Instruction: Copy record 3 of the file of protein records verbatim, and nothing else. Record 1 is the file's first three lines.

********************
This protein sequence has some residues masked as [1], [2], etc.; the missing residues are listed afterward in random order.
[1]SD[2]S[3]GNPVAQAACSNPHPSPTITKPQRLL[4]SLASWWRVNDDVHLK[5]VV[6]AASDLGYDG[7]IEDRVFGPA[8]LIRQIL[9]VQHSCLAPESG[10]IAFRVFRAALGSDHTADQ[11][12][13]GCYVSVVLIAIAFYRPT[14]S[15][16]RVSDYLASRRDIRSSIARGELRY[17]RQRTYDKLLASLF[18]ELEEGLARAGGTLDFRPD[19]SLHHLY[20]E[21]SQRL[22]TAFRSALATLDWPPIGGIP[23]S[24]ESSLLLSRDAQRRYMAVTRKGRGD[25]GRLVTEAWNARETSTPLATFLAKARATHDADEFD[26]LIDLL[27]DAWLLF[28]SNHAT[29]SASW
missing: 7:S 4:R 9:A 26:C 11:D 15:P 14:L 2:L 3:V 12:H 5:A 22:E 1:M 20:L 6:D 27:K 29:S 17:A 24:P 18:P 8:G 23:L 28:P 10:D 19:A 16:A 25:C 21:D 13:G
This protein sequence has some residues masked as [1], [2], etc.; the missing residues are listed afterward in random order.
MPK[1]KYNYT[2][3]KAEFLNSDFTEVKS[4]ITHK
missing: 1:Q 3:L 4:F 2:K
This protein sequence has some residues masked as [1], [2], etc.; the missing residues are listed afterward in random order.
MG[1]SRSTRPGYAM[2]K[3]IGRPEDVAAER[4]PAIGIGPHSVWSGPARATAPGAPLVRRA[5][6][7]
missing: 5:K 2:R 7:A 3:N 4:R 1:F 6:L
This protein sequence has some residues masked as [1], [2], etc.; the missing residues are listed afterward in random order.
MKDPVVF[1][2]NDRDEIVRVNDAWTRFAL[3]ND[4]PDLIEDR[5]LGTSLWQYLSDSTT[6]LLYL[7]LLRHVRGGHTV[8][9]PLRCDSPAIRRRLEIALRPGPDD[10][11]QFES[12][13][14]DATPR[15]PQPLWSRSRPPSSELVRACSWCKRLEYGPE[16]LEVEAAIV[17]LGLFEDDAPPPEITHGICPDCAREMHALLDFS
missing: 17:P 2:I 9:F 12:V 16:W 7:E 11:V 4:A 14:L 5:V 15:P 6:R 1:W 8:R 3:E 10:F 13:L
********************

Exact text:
This protein sequence has some residues masked as [1], [2], etc.; the missing residues are listed afterward in random order.
MG[1]SRSTRPGYAM[2]K[3]IGRPEDVAAER[4]PAIGIGPHSVWSGPARATAPGAPLVRRA[5][6][7]
missing: 5:K 2:R 7:A 3:N 4:R 1:F 6:L